In My Opinion

Ana Veciana-Suarez: Student loan debt is Millenials’ biggest economic threat

 

aveciana@MiamiHerald.com

Those of us who have managed to see our children graduate from college without student loans should consider ourselves as lucky as a Powerball jackpot winner. We’ve given the next generation the best present ever: a debt-free launch into adulthood.

About 40 million Americans are not so fortunate. Many of our best and our brightest are burdened by loan payments that are slowly bleeding them at a time when they should be establishing the kind of strong financial foundation that we, their parents, were busily building at the same age.

Mention student loans, as the news media have consistently done this week, and I think of the young lady in public relations who confided she owed more than twice her annual salary in student loans. Or the newly minted lawyer who expects to be paying down college debt well into middle age. Or the couple forced to live with her parents as they dig out of a six-figure financial millstone.

Almost 60 percent of the 20 million Americans who attend college each year borrow to help cover costs, according to The Chronicle of Higher Education. Estimates put that debt at an all-time high of $1.1 trillion, larger than the onetime bogeyman of credit card debt. During the first quarter of this year alone, student debt increased by $31 billion, and that’s 12 percent higher than a year ago. No wonder experts are calling this the next economic bubble.

And while it’s encouraging that people are willing to invest in their future — college grads out-earn those without a sheepskin — student debt is a drag on other parts of our economy, a not-insignificant detail that should concern everyone, not just students and their parents. If you owe tens of thousands of dollars, you’re less likely to purchase a car, buy a house, invest in the stock market, save for retirement, get married, start a family — all pistons in the engine of our economy.

This partly explains why, two years out of college, half of graduates in a just-released survey are relying on their parents or other family members for some form of financial help, according to research from the University of Arizona. Even among those who have full-time jobs, many still rely on their families for some form of support.

Earlier this week, President Barack Obama announced a plan to help more graduates pay down student debt by expanding an existing loan-repayment program. The new plan will allow people who took out loans before October 2007 to reduce the amount they pay by capping repayments at 10 percent of their income.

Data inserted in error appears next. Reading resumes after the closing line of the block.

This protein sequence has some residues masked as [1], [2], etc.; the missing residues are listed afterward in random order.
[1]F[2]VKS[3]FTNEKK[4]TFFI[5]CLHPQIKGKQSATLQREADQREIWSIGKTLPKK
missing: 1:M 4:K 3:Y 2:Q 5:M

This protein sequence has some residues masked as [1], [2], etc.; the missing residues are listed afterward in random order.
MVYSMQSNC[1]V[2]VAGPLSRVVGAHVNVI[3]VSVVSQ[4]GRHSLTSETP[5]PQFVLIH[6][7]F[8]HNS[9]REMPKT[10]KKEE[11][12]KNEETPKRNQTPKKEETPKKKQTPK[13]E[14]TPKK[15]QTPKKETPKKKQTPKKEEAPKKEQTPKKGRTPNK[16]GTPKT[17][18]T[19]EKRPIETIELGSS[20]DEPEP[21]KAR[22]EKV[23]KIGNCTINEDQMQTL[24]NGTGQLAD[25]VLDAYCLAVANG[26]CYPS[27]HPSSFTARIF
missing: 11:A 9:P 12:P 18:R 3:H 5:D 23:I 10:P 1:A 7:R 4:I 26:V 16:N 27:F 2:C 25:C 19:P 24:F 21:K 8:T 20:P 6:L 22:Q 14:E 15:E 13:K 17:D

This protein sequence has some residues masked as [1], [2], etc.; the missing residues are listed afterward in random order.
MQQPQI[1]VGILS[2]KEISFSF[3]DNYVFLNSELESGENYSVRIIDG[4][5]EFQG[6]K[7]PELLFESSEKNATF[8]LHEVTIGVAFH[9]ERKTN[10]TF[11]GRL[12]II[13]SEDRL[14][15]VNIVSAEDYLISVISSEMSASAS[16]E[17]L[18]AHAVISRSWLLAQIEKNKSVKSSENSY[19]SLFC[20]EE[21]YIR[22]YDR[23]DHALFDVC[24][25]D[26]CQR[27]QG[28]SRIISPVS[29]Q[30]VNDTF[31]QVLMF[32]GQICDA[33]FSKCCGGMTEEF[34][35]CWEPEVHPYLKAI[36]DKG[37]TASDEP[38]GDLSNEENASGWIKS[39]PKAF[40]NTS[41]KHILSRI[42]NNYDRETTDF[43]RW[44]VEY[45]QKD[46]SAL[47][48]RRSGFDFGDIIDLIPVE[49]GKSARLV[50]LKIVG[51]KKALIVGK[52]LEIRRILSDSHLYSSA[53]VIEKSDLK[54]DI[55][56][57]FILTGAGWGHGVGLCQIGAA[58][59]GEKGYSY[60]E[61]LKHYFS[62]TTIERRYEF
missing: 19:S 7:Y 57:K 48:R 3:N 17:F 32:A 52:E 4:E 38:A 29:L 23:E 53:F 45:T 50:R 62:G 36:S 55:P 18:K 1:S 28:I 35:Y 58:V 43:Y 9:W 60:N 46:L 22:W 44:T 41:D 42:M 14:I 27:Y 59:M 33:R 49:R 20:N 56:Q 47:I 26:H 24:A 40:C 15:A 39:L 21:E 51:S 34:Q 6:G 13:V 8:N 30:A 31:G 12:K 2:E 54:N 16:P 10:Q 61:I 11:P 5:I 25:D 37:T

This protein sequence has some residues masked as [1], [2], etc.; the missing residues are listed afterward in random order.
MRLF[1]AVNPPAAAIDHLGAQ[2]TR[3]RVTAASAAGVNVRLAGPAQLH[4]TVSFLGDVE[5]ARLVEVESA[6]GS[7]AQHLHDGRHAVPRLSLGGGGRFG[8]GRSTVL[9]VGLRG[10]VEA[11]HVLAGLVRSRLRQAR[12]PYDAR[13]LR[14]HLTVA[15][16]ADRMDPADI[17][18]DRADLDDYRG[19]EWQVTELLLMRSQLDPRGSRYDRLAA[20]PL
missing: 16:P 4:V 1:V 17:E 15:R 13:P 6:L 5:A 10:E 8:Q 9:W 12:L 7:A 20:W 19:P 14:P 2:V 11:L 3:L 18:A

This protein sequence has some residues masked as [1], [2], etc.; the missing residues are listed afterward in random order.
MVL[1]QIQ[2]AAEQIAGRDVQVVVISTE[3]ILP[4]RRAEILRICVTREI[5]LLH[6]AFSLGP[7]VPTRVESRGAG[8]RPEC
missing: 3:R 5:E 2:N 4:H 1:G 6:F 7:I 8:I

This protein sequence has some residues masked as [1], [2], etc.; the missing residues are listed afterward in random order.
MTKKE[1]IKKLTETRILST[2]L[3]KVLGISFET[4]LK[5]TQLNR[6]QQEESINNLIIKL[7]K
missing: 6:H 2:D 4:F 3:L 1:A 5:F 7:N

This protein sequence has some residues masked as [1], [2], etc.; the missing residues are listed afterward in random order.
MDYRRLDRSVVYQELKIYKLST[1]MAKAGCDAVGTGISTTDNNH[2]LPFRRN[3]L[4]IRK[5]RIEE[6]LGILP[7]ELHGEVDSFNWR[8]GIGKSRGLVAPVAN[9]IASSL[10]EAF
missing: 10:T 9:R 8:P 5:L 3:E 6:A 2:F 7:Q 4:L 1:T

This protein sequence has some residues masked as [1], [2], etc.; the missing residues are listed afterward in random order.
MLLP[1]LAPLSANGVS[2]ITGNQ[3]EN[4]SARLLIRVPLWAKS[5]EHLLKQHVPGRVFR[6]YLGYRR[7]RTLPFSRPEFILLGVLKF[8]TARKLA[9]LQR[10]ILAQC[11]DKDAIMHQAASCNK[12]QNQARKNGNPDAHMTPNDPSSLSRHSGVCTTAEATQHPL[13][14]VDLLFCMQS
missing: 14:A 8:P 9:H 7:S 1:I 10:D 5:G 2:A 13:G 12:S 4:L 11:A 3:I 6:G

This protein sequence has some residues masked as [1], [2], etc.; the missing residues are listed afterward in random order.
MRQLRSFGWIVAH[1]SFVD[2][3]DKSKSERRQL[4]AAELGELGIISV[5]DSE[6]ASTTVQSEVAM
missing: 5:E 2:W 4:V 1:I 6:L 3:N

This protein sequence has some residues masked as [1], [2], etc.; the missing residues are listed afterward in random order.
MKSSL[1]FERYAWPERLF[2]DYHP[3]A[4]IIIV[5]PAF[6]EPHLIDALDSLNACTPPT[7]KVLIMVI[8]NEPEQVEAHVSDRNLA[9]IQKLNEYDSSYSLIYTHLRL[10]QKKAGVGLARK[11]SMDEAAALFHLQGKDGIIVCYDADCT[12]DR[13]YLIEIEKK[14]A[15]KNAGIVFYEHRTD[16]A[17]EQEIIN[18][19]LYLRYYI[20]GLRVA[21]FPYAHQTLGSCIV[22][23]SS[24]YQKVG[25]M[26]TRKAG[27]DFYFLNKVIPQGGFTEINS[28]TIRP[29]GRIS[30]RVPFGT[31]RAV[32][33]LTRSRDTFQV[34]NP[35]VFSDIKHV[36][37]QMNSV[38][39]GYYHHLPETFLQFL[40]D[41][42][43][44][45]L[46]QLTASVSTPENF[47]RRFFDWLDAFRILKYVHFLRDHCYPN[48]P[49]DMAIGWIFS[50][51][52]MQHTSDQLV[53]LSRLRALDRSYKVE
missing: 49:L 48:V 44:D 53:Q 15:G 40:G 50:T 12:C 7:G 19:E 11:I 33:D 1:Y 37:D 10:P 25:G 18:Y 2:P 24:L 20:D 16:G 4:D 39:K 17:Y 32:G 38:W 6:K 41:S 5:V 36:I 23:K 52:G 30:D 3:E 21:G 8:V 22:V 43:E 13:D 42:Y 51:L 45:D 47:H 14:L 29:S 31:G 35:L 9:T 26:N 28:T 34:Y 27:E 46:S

Only 10 percent of student loan borrowers, however, qualify for this expansion. Most graduates yoked by student debt, especially those with loans from the private sector, are left with few options.

Tackling the biggest economic threat facing the millennials demands better public policy than what Obama has offered. It will require compromise in Congress — perhaps closing tax loopholes for the wealthy to finance cheaper loan rates — and strict cost control at campuses.

It will also require support at the state level — legislatures investing in public universities, not cutting their budgets — and more students recognizing that certain professions, no matter how noble, cannot be financed with untenable loans. I meet too many graduates whose long-term salary potential will never justify the debt they accrue in college.

We all seem to agree that an educated workforce is required to stay globally competitive. But what good are college graduates who can’t afford the most basic essentials that spell financial independence?

Read more Lifestyle stories from the Miami Herald

  • Condo line: Substantial surplus funds in operating budget not necessarily a good thing

    Q. I live in a homeowners association that has a yearly operating budget of over $200,000. Currently, we have surplus funds in the operating budget of close to $150,000. This is money that was budgeted for maintenance over the past six or seven years but not spent, and has just been piling up.

  • Southern Cross Stargazer for Aug. 24-30, 2014

    By nightfall, eastbound Mars slides 3.3 degrees below westbound silver Saturn in Libra in the west. Huge Scorpius crawls across the south. Antares, a red supergiant, is the heart beating in the Scorpion’s torso.

  • Around Florida

    Civil War reenactments planned around state

    Florida did not play a major role in America’s Civil War. Only two large-scale battles were fought here, but a number of smaller skirmishes and raids took place in the state, as its long coastline made it strategically important to both sides.

Miami Herald

Join the
Discussion

The Miami Herald is pleased to provide this opportunity to share information, experiences and observations about what's in the news. Some of the comments may be reprinted elsewhere on the site or in the newspaper. We encourage lively, open debate on the issues of the day, and ask that you refrain from profanity, hate speech, personal comments and remarks that are off point. Thank you for taking the time to offer your thoughts.

The Miami Herald uses Facebook's commenting system. You need to log in with a Facebook account in order to comment. If you have questions about commenting with your Facebook account, click here.

Have a news tip? You can send it anonymously. Click here to send us your tip - or - consider joining the Public Insight Network and become a source for The Miami Herald and el Nuevo Herald.

Hide Comments

This affects comments on all stories.

Cancel OK

  • Marketplace

Today's Circulars

  • Quick Job Search

Enter Keyword(s) Enter City Select a State Select a Category